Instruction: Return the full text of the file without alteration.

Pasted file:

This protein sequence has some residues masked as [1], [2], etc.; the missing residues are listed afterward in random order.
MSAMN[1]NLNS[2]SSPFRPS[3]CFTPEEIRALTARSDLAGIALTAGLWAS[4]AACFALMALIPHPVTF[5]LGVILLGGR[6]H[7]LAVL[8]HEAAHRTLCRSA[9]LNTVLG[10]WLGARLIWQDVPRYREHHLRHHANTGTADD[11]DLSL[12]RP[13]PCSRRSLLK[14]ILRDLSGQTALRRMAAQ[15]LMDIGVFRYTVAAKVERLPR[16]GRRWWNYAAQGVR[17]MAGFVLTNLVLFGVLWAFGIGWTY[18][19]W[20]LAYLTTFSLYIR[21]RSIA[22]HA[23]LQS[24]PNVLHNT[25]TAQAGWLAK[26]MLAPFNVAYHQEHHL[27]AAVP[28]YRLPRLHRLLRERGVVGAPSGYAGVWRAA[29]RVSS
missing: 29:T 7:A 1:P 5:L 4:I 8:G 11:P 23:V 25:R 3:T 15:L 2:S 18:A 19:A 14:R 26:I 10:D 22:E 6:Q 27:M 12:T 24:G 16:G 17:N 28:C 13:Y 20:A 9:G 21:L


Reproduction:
This protein sequence has some residues masked as [1], [2], etc.; the missing residues are listed afterward in random order.
MSAMN[1]NLNS[2]SSPFRPS[3]CFTPEEIRALTARSDLAGIALTAGLWAS[4]AACFALMALIPHPVTF[5]LGVILLGGR[6]H[7]LAVL[8]HEAAHRTLCRSA[9]LNTVLG[10]WLGARLIWQDVPRYREHHLRHHANTGTADD[11]DLSL[12]RP[13]PCSRRSLLK[14]ILRDLSGQTALRRMAAQ[15]LMDIGVFRYTVAAKVERLPR[16]GRRWWNYAAQGVR[17]MAGFVLTNLVLFGVLWAFGIGWTY[18][19]W[20]LAYLTTFSLYIR[21]RSIA[22]HA[23]LQS[24]PNVLHNT[25]TAQAGWLAK[26]MLAPFNVAYHQEHHL[27]AAVP[28]YRLPRLHRLLRERGVVGAPSGYAGVWRAA[29]RVSS
missing: 29:T 7:A 1:P 5:L 4:I 8:G 11:P 23:V 25:R 3:T 15:L 2:S 18:A 19:A 14:R 26:I 10:D 22:E 6:Q 27:M 12:T 24:G 16:G 17:N 28:C 13:Y 20:A 9:G 21:L